Warringah Council was formed in 1906, giving Dee Why residents a local government. In 1911 it was decided that the tram line that had expanded in sections from Manly since 1903 was to be extended from Brookvale on to Collaroy Beach via Pittwater Road, and soon after to Narrabeen. The line opened on 3 August 1912 with an hourly service, and it was perhaps this development that caused the Salvation Army in 1913 to progressively sell off most of its holdings on the Northern Beaches, starting with The Oaks Estate Auction, which gave its name to one of the main streets of Dee Why, Oaks Avenue. Another main street, Howard Avenue, commemorates Commissioner Thomas Howard, the first commissioner of the Salvation Army in Australia and New Zealand. By 1920, most of Dee Why had been subdivided. From the end of 1938, the trams, as a result of losses due to low population density and competition with new bus routes that duplicated their services, operated only at peak hours for commuters and on weekends for tourists, and finally ceased operating with the final run on 30 September 1939.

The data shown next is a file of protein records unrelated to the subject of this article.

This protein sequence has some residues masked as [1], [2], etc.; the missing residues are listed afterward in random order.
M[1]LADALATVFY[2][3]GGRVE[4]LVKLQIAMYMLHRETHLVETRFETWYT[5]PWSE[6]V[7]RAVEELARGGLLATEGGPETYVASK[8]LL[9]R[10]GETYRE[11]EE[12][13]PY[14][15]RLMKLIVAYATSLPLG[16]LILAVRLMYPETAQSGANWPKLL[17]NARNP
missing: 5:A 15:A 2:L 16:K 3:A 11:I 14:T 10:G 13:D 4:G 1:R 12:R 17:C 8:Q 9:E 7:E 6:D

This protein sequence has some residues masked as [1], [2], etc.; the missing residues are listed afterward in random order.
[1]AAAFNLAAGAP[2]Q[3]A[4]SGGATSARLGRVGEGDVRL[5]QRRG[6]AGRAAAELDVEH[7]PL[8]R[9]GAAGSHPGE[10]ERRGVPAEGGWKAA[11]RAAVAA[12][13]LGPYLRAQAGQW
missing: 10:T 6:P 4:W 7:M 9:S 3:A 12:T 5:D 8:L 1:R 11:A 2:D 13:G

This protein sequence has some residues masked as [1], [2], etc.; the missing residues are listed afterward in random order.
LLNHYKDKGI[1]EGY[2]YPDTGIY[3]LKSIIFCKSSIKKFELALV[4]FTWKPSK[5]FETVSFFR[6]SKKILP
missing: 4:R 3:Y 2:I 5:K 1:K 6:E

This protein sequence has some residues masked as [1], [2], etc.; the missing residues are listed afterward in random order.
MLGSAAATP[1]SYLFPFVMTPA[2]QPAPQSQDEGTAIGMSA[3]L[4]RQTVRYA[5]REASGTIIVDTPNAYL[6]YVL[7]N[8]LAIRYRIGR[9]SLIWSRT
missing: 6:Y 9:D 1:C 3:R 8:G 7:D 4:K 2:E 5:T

In 1971, work began on a new Dee Why civic centre, inspired by Sulman Prize-winning architects Edwards, Madigan & Torzillo. The building was completed in 1972 and the Council moved there in 1973 from the Shire Hall in Brookvale where meetings had been held since 1912, making Dee Why the seat of Warringah Council.

Dee Why is contained in the drainage basin of Dee Why Lagoon, and stretches from Victor Road in the west to Dee Why Beach in the east, and from the crest of Wingala Hill to the northern edge of Dee Why Lagoon. The Bicentennial Coastal Walkway from Queenscliff to Palm Beach leads from North Curl Curl Beach in the south, along the cliffs of Dee Why Head and down to the southern end of Dee Why Beach. The track exhibits the coastal heath ecosystem that used to be spread all over the Warringah area, and has been extensively regenerated since 1991.